SECTIONS

Swift reforms will rid jails of lethal gangs

Richard Orwa, a former high school teacher leaves Kibos maximum Prison after 20 years behind bars. [Collins Oduor, Standard]

In an ideal situation, correctional facilities are meant to keep offenders in safe custody and rehabilitate and reform them in preparation for full reintegration into society.

But this has not been the case in Kenya, reports in the Media and recent incidents in many of the country’s key installations are anything to go by.

Prisons have slowly turned into venues where offenders embrace crimes of untold proportions. Kamiti Maximum Prison, for instance, has earned notoriety for being a safe haven for cybercriminals.

A few weeks back, there was a television expose complete with footage of inmates armed with all manner of electronic equipment which they use to defraud unsuspecting Kenyans.

The inmates operate an equivalent of a call centre which duped people to wire cash or give out their mobile money PIN and other private data.

It is unacceptable for prisons to churn out dangerous criminals. For them to effectively reform offenders through tailor-made programmes that encompass counselling and training, we believe radical reforms is the answer.

We welcome last week’s timely announcement by Ministry of Interior officials that the Government will roll out an aggressive decongestion campaign in jails starting this month which will see about 5,000 or so of petty offenders freed from custody and moved into probation.

According to the Government, the prison population is about 54,000 of whom 48 per cent are pre-trial detainees. The remainder are sentenced, prisoners. Decongestion will go a long way in ensuring jails are more humane and fit for inmates’ rehabilitation.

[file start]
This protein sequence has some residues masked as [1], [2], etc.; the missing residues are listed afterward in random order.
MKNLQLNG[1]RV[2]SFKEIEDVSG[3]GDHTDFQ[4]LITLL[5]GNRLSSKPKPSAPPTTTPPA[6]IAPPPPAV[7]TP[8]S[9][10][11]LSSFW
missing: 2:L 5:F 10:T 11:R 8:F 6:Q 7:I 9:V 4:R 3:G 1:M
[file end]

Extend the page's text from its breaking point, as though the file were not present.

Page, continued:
It is good news that already, 600 probation officers have been hired and half of them taken through necessary induction programmes. And since January 3,000 inmates have been released from prisons to serve in community service.

We urge Interior Cabinet Secretary Fred Matiangí and his team to spare no effort in ensuring those who complete their terms and leave correctional facilities don’t end up posing more danger to the community or State security.

More needs to be done. Perhaps it’s time to revisit the historic prison reforms championed by Vice President Moody Awori during the Narc administration that saw correctional facilities being turned into more civilized environments.

Let inmates be properly fed, treated and offered everything they need to become responsible citizens. The State can expand training programmes that will see to it that convicts are empowered with skills in ICT and other crucial areas that will make them useful in and out of custody.  

With good planning, it can be done.